COLUMBIA, S.C. — Steve Spurrier's confident South Carolina hasn't run out of football talent, even with some of the best in the game off to the NFL.
The Gamecocks coach is entering his 10th year and believes after three-straight 11-2 seasons, his club is prepared for that next step of a Southeastern Conference championship.
"Our guys can play some ball now," Spurrier said.
Spurrier's not alone in that belief. South Carolina was the preseason pick last month to win the SEC East and give the head ball coach a shot at his first league crown since his "Fun-n-Gun" days at Florida.
Still, that might be hard for some to swallow with the top-flight performers the Gamecocks have sent to the pros in recent years including Buffalo cornerback Stephon Gilmore, Chicago receiver Alshon Jeffery and Houston defensive end Jadeveon Clowney, the NFL draft's No. 1 overall pick in May.
Also gone from last year is sacks leader, defensive tackle Kelcy Quarles and quarterback Connor Shaw, who Spurrier has said several times is the greatest quarterback in team history.
But Spurrier's not chalking this season up to a rebuilding act. His staff has worked hard to recruit players to fill those openings these past few years and Spurrier believes those players are ready to step into the spotlight.
"I do think we're a school with advantages now," Spurrier said. "We graduate our players, they stay out of trouble and we win. ... And we send them to the NFL. We have track record with all that."
Five Things to know about the 2014 Gamecocks:
For all the success of the past four years, most of the attention at South Carolina focused on Clowney, the 6-foot-5, 266-pound defensive end. From the time he slipped on his Gamecocks cap on Valentine's Day 2011 — his 18th birthday — to his pro day at Williams-Brice Stadium last April, Clowney was the team's larger-than-life character. While Spurrier says Clowney was never a distraction, he likes the effort and attitude of the players back this year. "There's a lot of chemistry," the coach said. "Nobody's standing on the sidelines, nobody was hurt, nobody's pouting."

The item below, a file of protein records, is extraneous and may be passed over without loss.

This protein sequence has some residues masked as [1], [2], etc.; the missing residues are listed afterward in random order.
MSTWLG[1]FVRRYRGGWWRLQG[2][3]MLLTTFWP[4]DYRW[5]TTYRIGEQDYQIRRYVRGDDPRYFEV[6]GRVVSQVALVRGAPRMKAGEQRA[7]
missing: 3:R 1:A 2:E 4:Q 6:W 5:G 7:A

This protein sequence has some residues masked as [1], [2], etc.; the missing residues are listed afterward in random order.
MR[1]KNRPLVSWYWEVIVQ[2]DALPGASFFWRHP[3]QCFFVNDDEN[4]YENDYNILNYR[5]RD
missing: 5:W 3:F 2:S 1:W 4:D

6-6 sophomore Darius English will take Clowney's end spot with Gerald Dixon, another sophomore, replacing Chaz Sutton. Dixon's brother, Gerald Dixon Jr., will play defensive tackle alongside J.T. Surratt, the only returnee. Defensive line coach Deke Adams can't count how often he's been asked what the Gamecocks will do without Clowney. "We're going to line up and play football," is his blunt response.
One of the few recognizable names for the Gamecocks is running back Mike Davis. He finished with 1,183 yards last season, the fourth best single-season mark in South Carolina history. Davis rushed for 100 yards or more in seven of the first nine games before fading down the stretch with injuries. He's gotten stronger in the offseason, knowing that another 1,000-yard year could make him the next South Carolina junior to jump into the NFL draft.
The Gamecocks will be without quarterback Connor Shaw — up in Cleveland Browns camp fighting for a reserve spot behind Johnny Manziel and Brian Hoyer — who was the team's starter the past three seasons. Spurrier has heaped on the praise ever since, leaving a big hole for fifth-year senior Dylan Thompson to fill. Thompson, though, is more of a drop back, downfield thrower Spurrier cultivated at Florida and that has fans hopeful of more big plays this season.
Ask Spurrier what he might be proudest of at South Carolina and the current home streak is way up there on the list. The Gamecocks have won a school-record 18 straight at Williams-Brice Stadium. Northern Illinois has a 26-game win streak at its home stadium, but the NCAA considers its loss to Iowa at Chicago's Soldier Field a home defeat and counts its streak at 12 straight wins.